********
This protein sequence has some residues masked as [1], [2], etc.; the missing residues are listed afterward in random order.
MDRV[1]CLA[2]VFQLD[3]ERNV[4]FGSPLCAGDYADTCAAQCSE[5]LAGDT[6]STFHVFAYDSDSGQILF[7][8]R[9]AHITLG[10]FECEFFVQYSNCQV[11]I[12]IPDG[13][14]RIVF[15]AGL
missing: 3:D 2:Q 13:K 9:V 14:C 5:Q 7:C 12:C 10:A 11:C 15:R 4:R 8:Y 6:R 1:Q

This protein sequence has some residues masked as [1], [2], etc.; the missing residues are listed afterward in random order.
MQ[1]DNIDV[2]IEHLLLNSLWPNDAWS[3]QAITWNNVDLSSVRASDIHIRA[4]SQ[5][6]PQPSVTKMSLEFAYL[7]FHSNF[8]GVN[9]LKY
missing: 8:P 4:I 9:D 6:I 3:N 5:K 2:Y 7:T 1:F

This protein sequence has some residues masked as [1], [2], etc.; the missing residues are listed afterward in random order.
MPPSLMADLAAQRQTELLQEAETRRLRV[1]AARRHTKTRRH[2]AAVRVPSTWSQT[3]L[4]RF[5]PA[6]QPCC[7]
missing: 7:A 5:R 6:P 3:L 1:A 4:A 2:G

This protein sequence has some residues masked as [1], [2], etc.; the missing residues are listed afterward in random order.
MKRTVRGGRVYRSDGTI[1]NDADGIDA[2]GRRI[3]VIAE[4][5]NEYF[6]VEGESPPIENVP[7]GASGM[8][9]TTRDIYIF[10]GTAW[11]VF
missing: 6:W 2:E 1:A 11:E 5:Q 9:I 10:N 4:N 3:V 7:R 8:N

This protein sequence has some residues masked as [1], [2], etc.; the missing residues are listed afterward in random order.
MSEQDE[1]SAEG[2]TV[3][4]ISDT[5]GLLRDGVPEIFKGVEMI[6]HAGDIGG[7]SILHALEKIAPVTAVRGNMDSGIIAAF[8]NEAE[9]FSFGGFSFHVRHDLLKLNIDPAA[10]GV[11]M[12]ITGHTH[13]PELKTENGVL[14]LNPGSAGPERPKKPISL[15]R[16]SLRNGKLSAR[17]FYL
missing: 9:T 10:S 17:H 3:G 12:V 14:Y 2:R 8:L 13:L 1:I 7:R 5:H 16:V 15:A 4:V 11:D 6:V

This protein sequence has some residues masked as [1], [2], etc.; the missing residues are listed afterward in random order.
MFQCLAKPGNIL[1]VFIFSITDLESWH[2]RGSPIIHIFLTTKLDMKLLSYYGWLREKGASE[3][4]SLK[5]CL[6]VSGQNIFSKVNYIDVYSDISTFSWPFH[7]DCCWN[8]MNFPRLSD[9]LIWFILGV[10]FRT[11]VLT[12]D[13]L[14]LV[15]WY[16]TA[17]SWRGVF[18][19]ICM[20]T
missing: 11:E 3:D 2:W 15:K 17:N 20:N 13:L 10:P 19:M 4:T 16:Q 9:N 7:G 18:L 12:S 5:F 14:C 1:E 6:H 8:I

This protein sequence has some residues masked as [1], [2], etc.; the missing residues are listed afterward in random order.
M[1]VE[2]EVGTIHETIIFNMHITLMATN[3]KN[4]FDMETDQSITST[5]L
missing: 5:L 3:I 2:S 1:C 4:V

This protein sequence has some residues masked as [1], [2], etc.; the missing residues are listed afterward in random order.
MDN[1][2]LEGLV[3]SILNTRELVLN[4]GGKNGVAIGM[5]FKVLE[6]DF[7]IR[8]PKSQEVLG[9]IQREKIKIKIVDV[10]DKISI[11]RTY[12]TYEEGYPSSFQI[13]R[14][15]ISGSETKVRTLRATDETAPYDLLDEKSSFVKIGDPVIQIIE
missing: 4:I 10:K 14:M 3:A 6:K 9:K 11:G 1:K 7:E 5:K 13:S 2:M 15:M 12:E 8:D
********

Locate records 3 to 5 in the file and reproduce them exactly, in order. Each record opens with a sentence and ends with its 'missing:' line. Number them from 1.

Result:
This protein sequence has some residues masked as [1], [2], etc.; the missing residues are listed afterward in random order.
MPPSLMADLAAQRQTELLQEAETRRLRV[1]AARRHTKTRRH[2]AAVRVPSTWSQT[3]L[4]RF[5]PA[6]QPCC[7]
missing: 7:A 5:R 6:P 3:L 1:A 4:A 2:G

This protein sequence has some residues masked as [1], [2], etc.; the missing residues are listed afterward in random order.
MKRTVRGGRVYRSDGTI[1]NDADGIDA[2]GRRI[3]VIAE[4][5]NEYF[6]VEGESPPIENVP[7]GASGM[8][9]TTRDIYIF[10]GTAW[11]VF
missing: 6:W 2:E 1:A 11:E 5:Q 9:I 10:N 4:N 3:V 7:R 8:N

This protein sequence has some residues masked as [1], [2], etc.; the missing residues are listed afterward in random order.
MSEQDE[1]SAEG[2]TV[3][4]ISDT[5]GLLRDGVPEIFKGVEMI[6]HAGDIGG[7]SILHALEKIAPVTAVRGNMDSGIIAAF[8]NEAE[9]FSFGGFSFHVRHDLLKLNIDPAA[10]GV[11]M[12]ITGHTH[13]PELKTENGVL[14]LNPGSAGPERPKKPISL[15]R[16]SLRNGKLSAR[17]FYL
missing: 9:T 10:S 17:H 3:G 12:V 14:Y 2:R 8:L 13:L 1:I 7:R 5:H 16:V 15:A 4:V 11:D 6:V